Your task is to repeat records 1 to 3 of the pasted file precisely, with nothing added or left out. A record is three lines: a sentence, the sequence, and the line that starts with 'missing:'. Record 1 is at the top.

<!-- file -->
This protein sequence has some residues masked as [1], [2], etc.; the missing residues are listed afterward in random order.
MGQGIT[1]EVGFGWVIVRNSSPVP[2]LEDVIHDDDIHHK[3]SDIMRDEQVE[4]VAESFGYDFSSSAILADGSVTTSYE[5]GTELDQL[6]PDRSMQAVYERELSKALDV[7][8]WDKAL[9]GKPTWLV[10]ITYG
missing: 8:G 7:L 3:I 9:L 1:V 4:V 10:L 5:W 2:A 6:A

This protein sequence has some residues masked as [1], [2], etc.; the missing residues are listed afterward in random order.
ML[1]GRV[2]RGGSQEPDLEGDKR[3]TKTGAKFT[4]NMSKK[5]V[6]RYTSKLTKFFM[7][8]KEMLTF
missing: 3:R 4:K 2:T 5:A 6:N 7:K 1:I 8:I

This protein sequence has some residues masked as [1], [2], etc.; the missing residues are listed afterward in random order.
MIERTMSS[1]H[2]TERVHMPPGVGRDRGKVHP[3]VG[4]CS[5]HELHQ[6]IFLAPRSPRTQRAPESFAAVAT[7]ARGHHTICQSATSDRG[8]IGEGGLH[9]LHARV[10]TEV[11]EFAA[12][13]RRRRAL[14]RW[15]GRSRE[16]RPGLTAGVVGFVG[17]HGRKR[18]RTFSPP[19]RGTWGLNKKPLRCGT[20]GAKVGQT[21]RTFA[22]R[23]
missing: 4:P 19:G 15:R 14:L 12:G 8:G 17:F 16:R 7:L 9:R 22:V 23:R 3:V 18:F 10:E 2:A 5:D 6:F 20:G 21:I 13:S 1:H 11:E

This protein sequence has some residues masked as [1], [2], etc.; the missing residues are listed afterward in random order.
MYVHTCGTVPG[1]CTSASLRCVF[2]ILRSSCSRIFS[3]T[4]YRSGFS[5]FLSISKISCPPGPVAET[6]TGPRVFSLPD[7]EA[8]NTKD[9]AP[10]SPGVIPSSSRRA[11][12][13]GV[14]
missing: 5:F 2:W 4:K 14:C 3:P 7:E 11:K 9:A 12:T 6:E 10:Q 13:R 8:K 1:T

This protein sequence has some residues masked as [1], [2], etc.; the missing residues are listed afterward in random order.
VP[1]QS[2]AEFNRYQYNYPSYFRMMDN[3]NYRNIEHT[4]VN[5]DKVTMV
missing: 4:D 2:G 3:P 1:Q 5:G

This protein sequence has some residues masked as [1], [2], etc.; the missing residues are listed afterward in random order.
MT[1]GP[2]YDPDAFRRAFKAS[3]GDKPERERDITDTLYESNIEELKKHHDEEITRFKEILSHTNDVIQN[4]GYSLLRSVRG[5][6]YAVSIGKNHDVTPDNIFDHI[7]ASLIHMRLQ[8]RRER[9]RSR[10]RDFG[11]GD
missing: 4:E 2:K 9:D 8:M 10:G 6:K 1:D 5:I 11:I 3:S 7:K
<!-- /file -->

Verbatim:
This protein sequence has some residues masked as [1], [2], etc.; the missing residues are listed afterward in random order.
MGQGIT[1]EVGFGWVIVRNSSPVP[2]LEDVIHDDDIHHK[3]SDIMRDEQVE[4]VAESFGYDFSSSAILADGSVTTSYE[5]GTELDQL[6]PDRSMQAVYERELSKALDV[7][8]WDKAL[9]GKPTWLV[10]ITYG
missing: 8:G 7:L 3:I 9:L 1:V 4:V 10:L 5:W 2:A 6:A

This protein sequence has some residues masked as [1], [2], etc.; the missing residues are listed afterward in random order.
ML[1]GRV[2]RGGSQEPDLEGDKR[3]TKTGAKFT[4]NMSKK[5]V[6]RYTSKLTKFFM[7][8]KEMLTF
missing: 3:R 4:K 2:T 5:A 6:N 7:K 1:I 8:I

This protein sequence has some residues masked as [1], [2], etc.; the missing residues are listed afterward in random order.
MIERTMSS[1]H[2]TERVHMPPGVGRDRGKVHP[3]VG[4]CS[5]HELHQ[6]IFLAPRSPRTQRAPESFAAVAT[7]ARGHHTICQSATSDRG[8]IGEGGLH[9]LHARV[10]TEV[11]EFAA[12][13]RRRRAL[14]RW[15]GRSRE[16]RPGLTAGVVGFVG[17]HGRKR[18]RTFSPP[19]RGTWGLNKKPLRCGT[20]GAKVGQT[21]RTFA[22]R[23]
missing: 4:P 19:G 15:R 14:L 12:G 8:G 17:F 16:R 7:L 9:R 22:V 23:R 3:V 18:F 10:E 2:A 5:D 6:F 20:G 21:I 13:S 1:H 11:E